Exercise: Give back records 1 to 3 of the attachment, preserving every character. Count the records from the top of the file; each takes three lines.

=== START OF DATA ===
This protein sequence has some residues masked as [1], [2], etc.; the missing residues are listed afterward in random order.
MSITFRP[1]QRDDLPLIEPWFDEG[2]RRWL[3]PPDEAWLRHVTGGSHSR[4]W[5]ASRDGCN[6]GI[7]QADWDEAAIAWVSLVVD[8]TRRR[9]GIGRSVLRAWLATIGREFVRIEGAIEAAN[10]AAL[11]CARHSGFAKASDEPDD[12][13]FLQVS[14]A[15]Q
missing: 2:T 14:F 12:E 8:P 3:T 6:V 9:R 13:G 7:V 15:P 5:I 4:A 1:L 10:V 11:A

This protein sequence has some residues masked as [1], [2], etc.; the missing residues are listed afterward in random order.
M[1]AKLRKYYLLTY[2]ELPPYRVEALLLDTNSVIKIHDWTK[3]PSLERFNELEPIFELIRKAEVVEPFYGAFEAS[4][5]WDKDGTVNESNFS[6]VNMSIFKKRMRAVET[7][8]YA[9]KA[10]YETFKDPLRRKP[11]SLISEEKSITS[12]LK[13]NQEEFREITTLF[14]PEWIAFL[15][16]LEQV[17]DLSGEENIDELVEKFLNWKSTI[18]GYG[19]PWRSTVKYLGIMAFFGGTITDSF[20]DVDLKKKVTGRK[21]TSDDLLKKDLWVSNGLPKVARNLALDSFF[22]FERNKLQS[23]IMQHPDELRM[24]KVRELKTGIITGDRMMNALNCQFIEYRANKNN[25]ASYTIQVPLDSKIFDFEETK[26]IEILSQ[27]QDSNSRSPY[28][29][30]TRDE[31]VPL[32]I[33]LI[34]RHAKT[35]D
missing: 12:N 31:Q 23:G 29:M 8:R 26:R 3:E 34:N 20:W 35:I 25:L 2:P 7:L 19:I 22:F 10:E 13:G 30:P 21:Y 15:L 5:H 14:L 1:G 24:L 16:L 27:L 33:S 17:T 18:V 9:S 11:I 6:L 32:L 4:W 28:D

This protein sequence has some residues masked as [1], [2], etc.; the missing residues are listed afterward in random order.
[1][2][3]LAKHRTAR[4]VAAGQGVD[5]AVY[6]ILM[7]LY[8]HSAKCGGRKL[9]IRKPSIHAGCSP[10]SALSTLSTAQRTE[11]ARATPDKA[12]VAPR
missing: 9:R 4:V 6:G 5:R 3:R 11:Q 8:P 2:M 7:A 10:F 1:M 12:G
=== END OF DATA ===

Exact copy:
This protein sequence has some residues masked as [1], [2], etc.; the missing residues are listed afterward in random order.
MSITFRP[1]QRDDLPLIEPWFDEG[2]RRWL[3]PPDEAWLRHVTGGSHSR[4]W[5]ASRDGCN[6]GI[7]QADWDEAAIAWVSLVVD[8]TRRR[9]GIGRSVLRAWLATIGREFVRIEGAIEAAN[10]AAL[11]CARHSGFAKASDEPDD[12][13]FLQVS[14]A[15]Q
missing: 2:T 14:F 12:E 8:P 3:T 6:V 9:R 13:G 7:V 15:P 5:I 4:A 1:L 10:V 11:A

This protein sequence has some residues masked as [1], [2], etc.; the missing residues are listed afterward in random order.
M[1]AKLRKYYLLTY[2]ELPPYRVEALLLDTNSVIKIHDWTK[3]PSLERFNELEPIFELIRKAEVVEPFYGAFEAS[4][5]WDKDGTVNESNFS[6]VNMSIFKKRMRAVET[7][8]YA[9]KA[10]YETFKDPLRRKP[11]SLISEEKSITS[12]LK[13]NQEEFREITTLF[14]PEWIAFL[15][16]LEQV[17]DLSGEENIDELVEKFLNWKSTI[18]GYG[19]PWRSTVKYLGIMAFFGGTITDSF[20]DVDLKKKVTGRK[21]TSDDLLKKDLWVSNGLPKVARNLALDSFF[22]FERNKLQS[23]IMQHPDELRM[24]KVRELKTGIITGDRMMNALNCQFIEYRANKNN[25]ASYTIQVPLDSKIFDFEETK[26]IEILSQ[27]QDSNSRSPY[28][29][30]TRDE[31]VPL[32]I[33]LI[34]RHAKT[35]D
missing: 12:N 31:Q 23:G 29:M 8:R 26:R 3:E 34:N 20:W 35:I 25:L 2:P 7:L 19:I 22:F 10:E 13:G 30:P 21:Y 15:L 5:H 14:L 1:G 24:L 16:L 27:L 33:S 17:T 18:V 9:S 11:I 6:L 32:L 4:W 28:D

This protein sequence has some residues masked as [1], [2], etc.; the missing residues are listed afterward in random order.
[1][2][3]LAKHRTAR[4]VAAGQGVD[5]AVY[6]ILM[7]LY[8]HSAKCGGRKL[9]IRKPSIHAGCSP[10]SALSTLSTAQRTE[11]ARATPDKA[12]VAPR
missing: 9:R 4:V 6:G 5:R 3:R 11:Q 8:P 2:M 7:A 10:F 1:M 12:G